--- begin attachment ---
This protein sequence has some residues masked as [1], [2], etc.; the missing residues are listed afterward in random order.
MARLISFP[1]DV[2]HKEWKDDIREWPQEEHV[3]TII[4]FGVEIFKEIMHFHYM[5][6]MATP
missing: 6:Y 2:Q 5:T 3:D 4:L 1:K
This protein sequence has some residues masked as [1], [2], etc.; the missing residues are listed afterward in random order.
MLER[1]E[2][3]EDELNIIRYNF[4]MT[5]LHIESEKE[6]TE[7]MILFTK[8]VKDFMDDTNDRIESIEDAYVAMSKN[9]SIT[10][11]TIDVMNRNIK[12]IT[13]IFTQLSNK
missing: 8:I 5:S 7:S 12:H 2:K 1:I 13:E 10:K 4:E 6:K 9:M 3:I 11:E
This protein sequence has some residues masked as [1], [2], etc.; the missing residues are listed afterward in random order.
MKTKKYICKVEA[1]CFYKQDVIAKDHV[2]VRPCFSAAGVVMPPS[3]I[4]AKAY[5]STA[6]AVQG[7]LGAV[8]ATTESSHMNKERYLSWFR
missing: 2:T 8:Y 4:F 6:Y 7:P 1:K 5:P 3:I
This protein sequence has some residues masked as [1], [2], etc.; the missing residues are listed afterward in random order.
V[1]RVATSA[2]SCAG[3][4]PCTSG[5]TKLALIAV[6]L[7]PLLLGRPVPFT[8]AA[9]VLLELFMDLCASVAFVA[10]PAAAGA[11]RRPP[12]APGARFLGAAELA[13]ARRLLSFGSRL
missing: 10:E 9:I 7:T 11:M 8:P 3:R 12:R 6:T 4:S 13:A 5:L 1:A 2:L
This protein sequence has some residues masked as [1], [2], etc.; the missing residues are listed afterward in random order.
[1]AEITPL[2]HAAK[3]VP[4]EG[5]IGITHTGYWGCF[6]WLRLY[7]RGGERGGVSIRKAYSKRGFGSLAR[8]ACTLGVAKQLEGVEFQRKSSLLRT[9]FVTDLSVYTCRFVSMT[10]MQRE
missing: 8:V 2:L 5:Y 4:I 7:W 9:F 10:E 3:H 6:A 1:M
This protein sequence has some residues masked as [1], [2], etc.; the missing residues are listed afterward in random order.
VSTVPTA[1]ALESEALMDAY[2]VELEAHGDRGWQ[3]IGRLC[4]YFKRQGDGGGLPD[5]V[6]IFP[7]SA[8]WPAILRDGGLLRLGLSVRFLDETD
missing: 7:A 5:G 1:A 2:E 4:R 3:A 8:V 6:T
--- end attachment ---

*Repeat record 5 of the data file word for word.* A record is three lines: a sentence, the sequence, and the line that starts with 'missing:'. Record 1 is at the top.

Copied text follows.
This protein sequence has some residues masked as [1], [2], etc.; the missing residues are listed afterward in random order.
[1]AEITPL[2]HAAK[3]VP[4]EG[5]IGITHTGYWGCF[6]WLRLY[7]RGGERGGVSIRKAYSKRGFGSLAR[8]ACTLGVAKQLEGVEFQRKSSLLRT[9]FVTDLSVYTCRFVSMT[10]MQRE
missing: 8:V 2:L 5:Y 4:I 7:W 9:F 10:E 3:H 6:A 1:M